The story of Britain during World War II, retold from a uniquely vivid and personal perspective using rarely seen home movies.
Rediscovered and shown together for the first time, old cine films are interwoven with testimony from both members of the film-makers’ families and those who lived through the war to give a first-hand account of life during conflict.
From footage shot by a Middlesborough dentist, who witnessed the rise of Nazism on a family holiday to the continent in 1939, to the images of the evacuation of Dunkirk secretly recorded by a young naval officer, the films show momentous events through the eyes of the ordinary people caught up in them.
Part 1: Early Years
The progress of the first half of the war is told through a series of films that include fascinating footage of the Home Guard in training in the village of Thornton in Yorkshire, moving images and accounts of the devastation of Sheffield during the Blitz, and the astonishing moment a doctor in Kent turned his camera skywards to film the Battle of Britain from his garden.
The toll the war took on servicemen is revealed through poignant depictions of the RAF’s Coastal Command 502 Squadron’s participation in the Battle for the Atlantic. Meanwhile, images of the home front adapting to war as civilians recorded their changing life at home and at work are a striking reminder of Britain in a different era. With much of the footage in colour, the past leaps to life with immediacy and reveals how world events impacted on the individual.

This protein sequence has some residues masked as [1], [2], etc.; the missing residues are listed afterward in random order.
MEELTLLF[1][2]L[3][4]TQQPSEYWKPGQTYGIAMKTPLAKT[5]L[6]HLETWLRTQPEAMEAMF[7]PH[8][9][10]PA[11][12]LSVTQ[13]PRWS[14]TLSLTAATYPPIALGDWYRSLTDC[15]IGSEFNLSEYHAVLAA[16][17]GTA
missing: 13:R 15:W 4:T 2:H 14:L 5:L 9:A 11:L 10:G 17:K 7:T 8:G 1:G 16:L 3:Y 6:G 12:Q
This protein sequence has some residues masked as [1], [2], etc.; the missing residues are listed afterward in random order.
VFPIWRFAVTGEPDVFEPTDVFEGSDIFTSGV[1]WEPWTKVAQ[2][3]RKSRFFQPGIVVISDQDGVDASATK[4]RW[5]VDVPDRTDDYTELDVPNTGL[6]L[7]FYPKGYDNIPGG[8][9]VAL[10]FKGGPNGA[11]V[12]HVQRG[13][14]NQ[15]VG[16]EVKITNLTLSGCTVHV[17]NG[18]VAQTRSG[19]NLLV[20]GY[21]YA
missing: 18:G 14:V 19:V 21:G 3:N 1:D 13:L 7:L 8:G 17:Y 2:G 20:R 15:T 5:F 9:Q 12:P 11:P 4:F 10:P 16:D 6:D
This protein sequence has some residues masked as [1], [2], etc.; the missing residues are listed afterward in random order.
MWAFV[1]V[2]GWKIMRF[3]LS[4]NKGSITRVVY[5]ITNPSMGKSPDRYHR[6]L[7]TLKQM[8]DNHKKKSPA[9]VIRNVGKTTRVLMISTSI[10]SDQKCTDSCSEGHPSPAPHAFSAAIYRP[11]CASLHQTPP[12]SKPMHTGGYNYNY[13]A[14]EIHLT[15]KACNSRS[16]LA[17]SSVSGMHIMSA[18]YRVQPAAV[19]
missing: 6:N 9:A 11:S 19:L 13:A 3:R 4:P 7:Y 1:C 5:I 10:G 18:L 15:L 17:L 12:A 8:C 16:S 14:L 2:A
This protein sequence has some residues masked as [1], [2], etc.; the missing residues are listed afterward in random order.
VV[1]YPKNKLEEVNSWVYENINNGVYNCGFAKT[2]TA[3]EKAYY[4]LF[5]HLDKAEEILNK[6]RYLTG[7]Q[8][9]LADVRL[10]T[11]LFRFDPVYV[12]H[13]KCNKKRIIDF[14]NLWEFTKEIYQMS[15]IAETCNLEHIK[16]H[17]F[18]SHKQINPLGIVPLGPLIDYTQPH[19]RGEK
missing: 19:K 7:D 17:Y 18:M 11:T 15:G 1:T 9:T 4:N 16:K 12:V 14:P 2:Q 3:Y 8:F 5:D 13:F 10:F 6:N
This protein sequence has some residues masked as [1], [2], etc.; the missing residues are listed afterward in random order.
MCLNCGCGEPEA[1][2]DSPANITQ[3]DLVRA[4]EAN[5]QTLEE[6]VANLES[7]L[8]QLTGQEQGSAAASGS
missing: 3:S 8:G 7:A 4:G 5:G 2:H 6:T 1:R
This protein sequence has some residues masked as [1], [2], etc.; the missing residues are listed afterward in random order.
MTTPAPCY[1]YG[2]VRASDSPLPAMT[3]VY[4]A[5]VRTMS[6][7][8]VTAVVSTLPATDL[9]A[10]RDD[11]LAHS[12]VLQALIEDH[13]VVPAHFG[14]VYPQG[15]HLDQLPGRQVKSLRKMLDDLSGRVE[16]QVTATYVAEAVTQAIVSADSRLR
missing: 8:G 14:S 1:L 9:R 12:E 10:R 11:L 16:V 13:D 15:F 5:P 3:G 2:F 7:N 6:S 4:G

Part 2: Last Years
The story of the last years of World War II, and its immediate aftermath, told through a series of films shot by both civilians and members of the armed forces. They include fascinating footage of Warship Week fundraising events at home, digging for victory, life in the Lincolnshire town of Louth and a first-hand account by an SIS covert operations agent on active duty in the field.
This second episode includes the British breakthrough at El Alamein, revealed by a sergeant who filmed the guns pounding the German positions, and the most complete film of a Bomber Command squadron in action, made by a serviceman stationed at a Lincolnshire base.
Footage shot secretly by islander Olive Thompson offers a unique insight into life under German occupation, while a guard with an interest in home movie-making captured the daily routine of German prisoners of war in POW Camp 633 (Boughton Camp, New Ollerton, Nottinghamshire).
These lost films are a striking reminder of Britain in a different era. With much of the footage in colour, the past leaps to life with immediacy and reveals how world events impacted on the individual at home as well as in action.